After reading (and absolutely loving) Thomas's previous two thriller books, I knew I would be picking this one up and that I would probably really love it. And I have to say, I did quite enjoy it.

Hello everyone!

I am back with another book review, The Cheerleaders by Kara Thomas.

This book follows Monica, a teenaged girl, who is still dealing with the death of her sister, Jen, five years ago. After a murder and a car accident took her best friends and cheerleaders lives, Jen died by suicide. Monica never really believed that Jen would do such a thing and when she stumbles upon Jen's phone in Tom, her cop stepdad's desk drawer, she begins to question what really happened to the Sunnybrook cheerleaders five years ago.

The book definitely had a lot going on in it, but it never felt too busy or over the top. There was a bit of high school drama, but nothing major; most of the book focused on finding out what happened to the girls. I didn't really have any theories to go off of, Thomas was pretty stringent with any clues that would give away the ending, although, now that I know how things turned out, there were definitely some big warning signs.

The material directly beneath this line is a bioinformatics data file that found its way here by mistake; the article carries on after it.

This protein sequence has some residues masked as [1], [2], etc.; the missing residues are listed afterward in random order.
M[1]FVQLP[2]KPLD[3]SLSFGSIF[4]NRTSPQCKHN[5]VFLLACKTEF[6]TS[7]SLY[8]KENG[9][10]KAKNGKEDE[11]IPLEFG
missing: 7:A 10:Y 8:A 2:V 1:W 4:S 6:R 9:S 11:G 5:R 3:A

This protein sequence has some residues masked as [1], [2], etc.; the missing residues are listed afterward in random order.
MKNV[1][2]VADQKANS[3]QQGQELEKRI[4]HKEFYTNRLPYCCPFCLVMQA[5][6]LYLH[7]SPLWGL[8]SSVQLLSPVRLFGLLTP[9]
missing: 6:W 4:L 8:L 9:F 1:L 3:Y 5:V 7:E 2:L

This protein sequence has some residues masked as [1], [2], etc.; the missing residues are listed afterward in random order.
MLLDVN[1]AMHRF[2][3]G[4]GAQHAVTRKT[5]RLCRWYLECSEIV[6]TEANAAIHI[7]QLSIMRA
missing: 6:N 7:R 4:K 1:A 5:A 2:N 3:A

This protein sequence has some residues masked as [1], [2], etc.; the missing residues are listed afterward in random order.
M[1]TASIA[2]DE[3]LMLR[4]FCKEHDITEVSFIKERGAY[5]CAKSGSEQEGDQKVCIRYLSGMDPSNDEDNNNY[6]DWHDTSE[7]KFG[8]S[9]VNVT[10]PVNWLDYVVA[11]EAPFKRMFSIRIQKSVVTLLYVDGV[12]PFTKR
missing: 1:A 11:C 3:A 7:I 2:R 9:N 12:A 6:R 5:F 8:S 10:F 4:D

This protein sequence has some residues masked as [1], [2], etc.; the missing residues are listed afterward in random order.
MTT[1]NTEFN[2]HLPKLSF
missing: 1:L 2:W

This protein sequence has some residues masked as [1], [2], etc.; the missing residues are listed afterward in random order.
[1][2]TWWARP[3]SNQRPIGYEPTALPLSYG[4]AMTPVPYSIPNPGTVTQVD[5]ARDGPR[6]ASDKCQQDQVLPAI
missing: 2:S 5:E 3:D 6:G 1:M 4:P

The story is told from both Monica's first-person perspective and Jen's third-person perspective from five years before. I thought this was a really great way to look at the story because we were able to get the then and now. I also went into this book thinking it would be more like the cheerleaders were dying off presently, not in the past, so the back and forth helped with not having the book set up that way.

I would say the ending was pretty good, in typical Thomas fashion we get a fairly well tied up ending with just a hint that something isn't quite right. We're left with a feeling that the full story might still be hidden away, but that it doesn't really matter because everything was resolved the way it should have been. I really like this sort of ending, especially in a book that deals with such deep, often dark, issues. The world is not all sunshine and rainbows, but it's still worth existing in. With these sorts of endings, Thomas is reflecting that idea.

Overall, while I didn't love this one as much as I did Thomas's two previous thriller novels, I did still quite enjoy it.